“Packaging, shopping, marketing, and, in many countries, local taxes and duties tend to account for by far the majority of the price of very cheap wines,” Jancis continues, “with the cost of the liquid itself representing a tiny fraction of what you are paying. Ambition is responsible for much of the selling price of more expensive wines. For this reason, the best value is generally in the range of $10 to $30 a bottle. Here, you more or less get what you pay for.”

Sound good? Then leave a comment below (click where it says comments) for your chance to win a copy...and a corkscrew! If you have a wine anecdote to share, even better! And please be sure to include your email address or we can’t reach you if you is to put it right in the body of your comment text. 

If you want to buy the book, it’s in all the major retailers or order it on Amazon here.

Wednesday, October 12, 2016

Provence for Special-Need Kids and Adults

I recently came across a company called Go Provence, offering "supported holidays" for kids and adults with learning disabilities, autism and other challenges. The goal is to provide stimulating, fun and safe vacations for all ages in the South of France...and I think what they're doing is fantastic.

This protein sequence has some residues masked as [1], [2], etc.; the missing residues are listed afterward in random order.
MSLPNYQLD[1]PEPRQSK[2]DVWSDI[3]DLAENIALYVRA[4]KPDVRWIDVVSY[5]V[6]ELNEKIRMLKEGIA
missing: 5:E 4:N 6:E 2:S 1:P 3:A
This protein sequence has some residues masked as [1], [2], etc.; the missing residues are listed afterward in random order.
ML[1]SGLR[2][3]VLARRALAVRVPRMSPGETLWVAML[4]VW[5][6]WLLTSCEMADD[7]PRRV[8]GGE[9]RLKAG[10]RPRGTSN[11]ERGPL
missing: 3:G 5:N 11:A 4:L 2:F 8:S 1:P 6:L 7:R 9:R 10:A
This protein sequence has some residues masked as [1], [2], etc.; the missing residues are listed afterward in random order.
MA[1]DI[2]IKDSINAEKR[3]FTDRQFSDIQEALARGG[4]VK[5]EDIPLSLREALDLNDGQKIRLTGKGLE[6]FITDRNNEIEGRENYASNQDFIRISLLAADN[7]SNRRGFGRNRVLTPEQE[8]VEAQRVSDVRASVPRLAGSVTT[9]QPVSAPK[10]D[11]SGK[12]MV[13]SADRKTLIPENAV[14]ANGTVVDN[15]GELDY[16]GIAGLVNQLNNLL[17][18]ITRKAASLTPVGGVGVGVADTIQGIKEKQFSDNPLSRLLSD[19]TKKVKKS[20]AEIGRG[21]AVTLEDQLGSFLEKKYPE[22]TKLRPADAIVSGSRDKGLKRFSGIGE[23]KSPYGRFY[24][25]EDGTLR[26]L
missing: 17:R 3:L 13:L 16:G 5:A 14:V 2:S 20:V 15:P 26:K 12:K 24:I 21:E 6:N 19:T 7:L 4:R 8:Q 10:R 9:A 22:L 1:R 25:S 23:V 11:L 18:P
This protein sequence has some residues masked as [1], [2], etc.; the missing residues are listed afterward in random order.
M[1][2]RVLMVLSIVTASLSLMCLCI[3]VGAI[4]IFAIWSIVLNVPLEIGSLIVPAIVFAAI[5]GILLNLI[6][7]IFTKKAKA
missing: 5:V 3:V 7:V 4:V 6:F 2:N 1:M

Go Provence was founded in 2010 by British expats Ian Callen, Anna Callen and Neil Manser. While they cater primarily to clients from the UK, they've had guests come from elsewhere in Europe and from the US as well.

Based near the Gorges du Verdon, in a spectacularly beautiful part of Provence, Go Provence offers all-inclusive themed holidays that mix outdoor adventure, excursions and relaxation. 

For those who need it, they can even accompany clients to and from the UK.  There are also off-season trips, such as a learn-to-ski trip in Andorra in January, 2017 (more on that below) and a trip to Italy in October, 2017.

Dates for all 2017 trips have just been posted on the company’s website here.  Themes include Wildlife Photography, Trekking, Wolf Tracking, World Cuisine, Great Adventure, Music Week,  Art Holiday, Discover Provence, Water Holiday, Great Adventure and School of Rock.

There will be also be a special week in Provence designed for people who use wheelchairs. How great is that?

Go Provence also creates customized, private holidays for four people or more. 

For family members and full-time carers who choose to stay in Provence at the same time, Go Provence will happily arrange accommodation nearby, in the village of Esparron de Verdon. 

Ian and Anna Callen have lived in Provence, near the Gorges du Verdon, since 2007; they have three children. Ian worked previously at The Olive Tree International School in nearby Quinson, teaching photography, horticulture, conservation, biology and astronomy to children with challenging behaviour. There’s a very nice story about him here.

Anna also has a background in teaching children, particularly those with dyslexia and challenging behavior. She formerly worked for the local Tourist Office and knows the area exceedingly well.

Neil has lived in France for 20 years after having worked with special-need kids in the UK and with special-need adults in Malaysia. His training is in social care, epilepsy and Midazolam, safeguarding vulnerable adults and the Mental Capacity Act. Neil is the Go Provence chef and lives near St. Tropez.